Health proposal would create a "40% tax on health care benefits of middle-class workers."
Health Care for America Now on Thursday, October 15th, 2009 in a television ad
Left-leaning group opposes excise tax on 'Cadillac' plans as a hit to the middle class
Unions are usually supporters of the Democratic plans for health reform, but there's one thing they don't like: an excise tax on high-dollar health care plans, popularly known as "Cadillac" plans.
Health Care for America Now, a coalition that includes unions, has launched an ad attacking the excise tax, which was included in a version of health reform authored by Sen. Max Baucus and approved by the Senate Finance Committee on Oct. 13.
Here's what the ad says: "We all know America needs real health care reform, but there's a right way and a wrong way to pay for it. Some senators say they want to tax so-called 'Cadillac' health care plans, but those proposals will also tax the benefits of millions of middle-class workers. There's a better way. Let's ask individuals making more than $250,000 to pay their fair share."
We're checking the facts behind the text that flashes on the screen during the ad: "40% tax on health care benefits of middle-class workers."
The excise tax works in a roundabout way. Under the Senate Finance proposal, insurance companies would have to pay a 40 percent excise tax on health insurance policies that exceed $8,000 for individuals and $21,000 for families. We spoke with three economists on both the left and the right, and they all agreed that insurance companies will not simply absorb the new tax; they will pass it along in the form of higher premiums. Employers will then try to avoid the new higher costs by buying cheaper health plans.
Finally, the economists agreed that if employers have to scale back on health plans, they will eventually pay higher wages as they seek to retain workers. At this point, disgruntled workers may say "Yeah, right," but the economists were adamant that it is the case. Those higher wages are taxable, and that's how it becomes a tax increase for workers. An analysis from the Joint Committee on Taxation, which is nonpartisan and advises Congress on tax policy, confirmed this point. The Joint Committee found that many people affected by this make less than $200,000. (For more details on this Joint Committee analysis, see our report on someone else who doesn't like the excise tax: Sarah Palin .)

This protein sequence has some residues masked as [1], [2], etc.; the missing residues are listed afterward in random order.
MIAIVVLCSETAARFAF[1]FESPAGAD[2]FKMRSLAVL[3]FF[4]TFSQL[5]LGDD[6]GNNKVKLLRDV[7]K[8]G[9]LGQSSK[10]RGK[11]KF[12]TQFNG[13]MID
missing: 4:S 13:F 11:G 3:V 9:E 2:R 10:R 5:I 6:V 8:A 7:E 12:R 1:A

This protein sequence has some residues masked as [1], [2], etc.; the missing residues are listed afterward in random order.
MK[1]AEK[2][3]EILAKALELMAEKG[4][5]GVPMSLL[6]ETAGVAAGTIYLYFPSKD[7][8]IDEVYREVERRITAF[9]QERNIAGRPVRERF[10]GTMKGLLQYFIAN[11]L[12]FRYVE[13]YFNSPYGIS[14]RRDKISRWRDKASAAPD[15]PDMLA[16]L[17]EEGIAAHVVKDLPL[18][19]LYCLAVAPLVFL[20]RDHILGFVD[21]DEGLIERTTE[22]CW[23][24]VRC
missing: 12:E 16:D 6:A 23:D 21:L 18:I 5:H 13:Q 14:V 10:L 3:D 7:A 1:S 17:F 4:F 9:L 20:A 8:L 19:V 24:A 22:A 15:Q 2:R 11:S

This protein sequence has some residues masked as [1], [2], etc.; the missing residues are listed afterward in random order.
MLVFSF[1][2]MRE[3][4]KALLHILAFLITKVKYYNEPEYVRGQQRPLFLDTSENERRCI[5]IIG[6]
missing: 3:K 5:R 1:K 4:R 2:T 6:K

So here's what that means: If workers end up getting paid more, they'll also be taxed more.
Another point worth emphasizing is that the 40 percent tax is on the portion of the health plan that exceeds $8,000 for individuals and $21,000 for families. It's not on the whole plan.
We should point out here that many workers have no idea what their health plans cost. How do you know if you have a "Cadillac" plan? If you're sick of paying more and more out of pocket for health care, you probably don't have a Cadillac plan. On the other hand, if you feel like your health plan is quite generous, you might. These are plans that generally have very low co-pays and lots of extras. A Boston Globe report described one plan for state employees in New Hampshire as offering free surgery, low-cost prescriptions, free rehab for alcoholism, a stipend for gym memberships and reimbursements for yoga classes. CEOs have these types of plans, but so do some unionized workers. An economist we spoke with said they are commonly offered by state and local governments and universities, the types of jobs that are said to have "great benefits." Estimates we've looked at suggest that, by 2019, the excise tax would affect as many as 25 percent and as few as 17 percent of all tax filers.
The ad says the proposal is a "40% tax on health care benefits of middle-class workers." But that's an overstatement that fails to mention it's an excise tax that would only affect workers with health care benefits above a certain level. Most middle-class workers won't be affected at all. We rate the statement Barely True.
Editor's note: This statement was rated Barely True when it was published. On July 27, 2011, we changed the name for the rating to Mostly False.